Focus area Phonology
The phonology modules (LING-CORE-PHO / LING-INTER-PHO) will familiarize students with current ideas and theories of phonology and its interdependence/interplay with other areas/dimensions of language structure, language use, and meaning. The focus in phonology lies on prosody, yet classical topics from segmental phonology are discussed as well. Students will work with empirical data from a variety of languages gathered in fieldwork or in the phonology lab. They will receive rigorous training in both formal and empirical methods in order to understand and test theoretical claims made in this field of research. After the module is completed, students will be able to explain systematic differences based on phonological principles, have a better understanding of the role phonology plays in the human grammar architecture, and will be in a position to conduct independent research related to phonology.
The colloquia (LING-COLL-PHO) provide a forum for the discussion of current topics in phonology based on the discussion of recent papers or talks by invited guests. Students have the opportunity to present their own work in progress.
Exemplary course announcements
This seminar gives an overview of the core ideas of intonational phonology. We will discuss prosodic structure, the phonetics and phonology of intonation contours, pitch accent assignment as well as the interfaces to syntax and semantics. Students will work with empirical data to analyse intonation patterns of different languages.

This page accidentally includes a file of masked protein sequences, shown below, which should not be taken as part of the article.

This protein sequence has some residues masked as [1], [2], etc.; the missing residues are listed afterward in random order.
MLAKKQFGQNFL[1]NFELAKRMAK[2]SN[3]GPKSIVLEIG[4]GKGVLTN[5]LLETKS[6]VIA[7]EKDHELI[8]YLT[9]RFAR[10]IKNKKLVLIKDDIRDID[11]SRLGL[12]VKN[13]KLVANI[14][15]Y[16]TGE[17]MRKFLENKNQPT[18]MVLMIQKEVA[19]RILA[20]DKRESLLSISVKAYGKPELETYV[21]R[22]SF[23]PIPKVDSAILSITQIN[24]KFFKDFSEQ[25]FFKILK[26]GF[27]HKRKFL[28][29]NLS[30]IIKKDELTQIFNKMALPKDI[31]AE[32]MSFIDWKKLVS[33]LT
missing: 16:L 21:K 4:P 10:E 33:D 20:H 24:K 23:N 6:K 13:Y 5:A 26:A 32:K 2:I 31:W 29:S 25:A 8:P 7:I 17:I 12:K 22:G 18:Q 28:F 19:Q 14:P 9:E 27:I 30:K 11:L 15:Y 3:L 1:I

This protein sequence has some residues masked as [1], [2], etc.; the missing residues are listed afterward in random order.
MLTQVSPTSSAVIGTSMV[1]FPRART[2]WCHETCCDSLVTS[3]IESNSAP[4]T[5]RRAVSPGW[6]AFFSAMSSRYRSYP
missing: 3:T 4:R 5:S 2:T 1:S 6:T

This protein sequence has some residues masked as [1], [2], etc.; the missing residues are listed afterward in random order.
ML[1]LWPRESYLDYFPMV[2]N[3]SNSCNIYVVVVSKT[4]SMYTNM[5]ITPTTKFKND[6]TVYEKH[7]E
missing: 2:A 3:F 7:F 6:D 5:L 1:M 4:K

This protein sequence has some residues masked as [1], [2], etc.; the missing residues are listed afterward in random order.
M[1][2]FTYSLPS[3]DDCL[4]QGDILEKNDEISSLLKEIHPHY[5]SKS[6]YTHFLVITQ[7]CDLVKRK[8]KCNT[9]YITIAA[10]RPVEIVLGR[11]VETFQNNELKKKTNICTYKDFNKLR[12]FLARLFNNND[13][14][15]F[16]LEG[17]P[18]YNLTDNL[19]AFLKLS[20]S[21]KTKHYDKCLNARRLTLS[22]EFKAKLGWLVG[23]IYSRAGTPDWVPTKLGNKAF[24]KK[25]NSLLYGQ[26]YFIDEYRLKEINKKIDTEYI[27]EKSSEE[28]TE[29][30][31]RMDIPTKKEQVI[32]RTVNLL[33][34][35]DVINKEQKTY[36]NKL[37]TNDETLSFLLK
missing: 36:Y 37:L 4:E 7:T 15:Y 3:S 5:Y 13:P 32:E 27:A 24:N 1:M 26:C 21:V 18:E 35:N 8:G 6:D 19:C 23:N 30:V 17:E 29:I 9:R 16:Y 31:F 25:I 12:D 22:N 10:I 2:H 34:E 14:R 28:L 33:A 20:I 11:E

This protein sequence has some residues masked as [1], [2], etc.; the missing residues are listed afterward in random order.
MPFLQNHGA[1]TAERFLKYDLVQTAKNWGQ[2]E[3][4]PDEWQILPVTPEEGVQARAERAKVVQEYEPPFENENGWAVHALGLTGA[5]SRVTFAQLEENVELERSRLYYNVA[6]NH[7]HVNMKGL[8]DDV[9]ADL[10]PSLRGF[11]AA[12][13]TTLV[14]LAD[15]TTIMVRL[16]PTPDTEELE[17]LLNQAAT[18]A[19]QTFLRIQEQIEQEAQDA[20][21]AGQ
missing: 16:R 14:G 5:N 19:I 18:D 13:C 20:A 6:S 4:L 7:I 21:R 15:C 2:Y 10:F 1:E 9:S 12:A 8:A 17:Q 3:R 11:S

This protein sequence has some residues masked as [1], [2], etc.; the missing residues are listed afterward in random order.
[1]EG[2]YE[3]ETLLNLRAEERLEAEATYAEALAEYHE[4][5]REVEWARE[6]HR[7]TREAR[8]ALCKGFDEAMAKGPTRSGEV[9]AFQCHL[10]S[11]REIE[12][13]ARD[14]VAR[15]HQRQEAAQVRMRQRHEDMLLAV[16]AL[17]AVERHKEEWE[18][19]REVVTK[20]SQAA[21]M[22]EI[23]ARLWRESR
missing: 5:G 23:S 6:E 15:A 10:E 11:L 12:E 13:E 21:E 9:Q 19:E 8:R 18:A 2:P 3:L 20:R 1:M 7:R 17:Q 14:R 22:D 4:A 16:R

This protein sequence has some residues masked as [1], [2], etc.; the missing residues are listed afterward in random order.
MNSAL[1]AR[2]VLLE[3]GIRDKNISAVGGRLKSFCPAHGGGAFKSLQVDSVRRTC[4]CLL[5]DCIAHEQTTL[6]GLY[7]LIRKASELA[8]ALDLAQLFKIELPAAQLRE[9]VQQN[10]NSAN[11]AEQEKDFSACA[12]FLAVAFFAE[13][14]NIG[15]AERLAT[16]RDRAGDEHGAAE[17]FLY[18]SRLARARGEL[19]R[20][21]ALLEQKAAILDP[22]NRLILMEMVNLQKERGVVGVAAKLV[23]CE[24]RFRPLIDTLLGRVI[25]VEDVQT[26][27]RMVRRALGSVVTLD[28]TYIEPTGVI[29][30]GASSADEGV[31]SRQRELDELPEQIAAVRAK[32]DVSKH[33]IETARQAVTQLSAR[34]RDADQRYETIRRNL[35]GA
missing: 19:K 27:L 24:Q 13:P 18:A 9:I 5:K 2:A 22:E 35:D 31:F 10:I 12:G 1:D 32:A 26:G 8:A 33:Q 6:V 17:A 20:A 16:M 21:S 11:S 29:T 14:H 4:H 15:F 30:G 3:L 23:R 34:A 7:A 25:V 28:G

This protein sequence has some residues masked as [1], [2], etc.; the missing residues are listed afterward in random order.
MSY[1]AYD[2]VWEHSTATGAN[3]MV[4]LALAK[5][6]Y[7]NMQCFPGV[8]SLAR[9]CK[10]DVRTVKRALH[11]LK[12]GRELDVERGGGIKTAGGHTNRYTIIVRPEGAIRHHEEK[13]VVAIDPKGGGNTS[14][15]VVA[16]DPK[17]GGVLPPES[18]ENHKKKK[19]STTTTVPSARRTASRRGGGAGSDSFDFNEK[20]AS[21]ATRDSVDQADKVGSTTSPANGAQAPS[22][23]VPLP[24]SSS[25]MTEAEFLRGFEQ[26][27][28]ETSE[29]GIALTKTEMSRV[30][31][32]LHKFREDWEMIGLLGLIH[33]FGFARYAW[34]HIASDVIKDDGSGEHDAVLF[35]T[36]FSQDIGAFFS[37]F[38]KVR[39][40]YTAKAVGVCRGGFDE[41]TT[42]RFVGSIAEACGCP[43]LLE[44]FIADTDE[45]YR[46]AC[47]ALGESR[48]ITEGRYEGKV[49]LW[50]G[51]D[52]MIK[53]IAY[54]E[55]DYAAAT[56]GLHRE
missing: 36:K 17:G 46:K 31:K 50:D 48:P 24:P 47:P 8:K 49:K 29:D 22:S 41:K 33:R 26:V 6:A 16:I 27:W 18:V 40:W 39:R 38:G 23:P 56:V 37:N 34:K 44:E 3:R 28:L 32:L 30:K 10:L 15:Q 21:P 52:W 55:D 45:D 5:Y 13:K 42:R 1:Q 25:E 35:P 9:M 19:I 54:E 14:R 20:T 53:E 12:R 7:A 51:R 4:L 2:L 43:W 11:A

Phonology of Tone
This seminar discusses the Phonology of Tone from different perspectives. Tone has been ever since a key issue in phonology. However, tone is somewhat different from classical segmental phonology, yet tone shows similar behaviour in many respects. Topics of this class include the nature of tone, classical issues of phonological contrast, phonetics of tone, and tonal effects of spreading, tone sandhi, morpho-phonology of tone, its grammatical function, and of course theories of phonology to deal with tone like Autosegmental Theory, Metrical Theory and Optimality Theory. Modelling tone and tonal effects, we also discuss classical derivational phonological theory.
This seminar is designed to address issues that concern the interface between prosody and syntax. Various theories on the prosody-syntax interface will be evaluated and their implications will be discussed. Students will work with empirical materials from various languages to apply the data to the predictions of the syntax-phonology interface.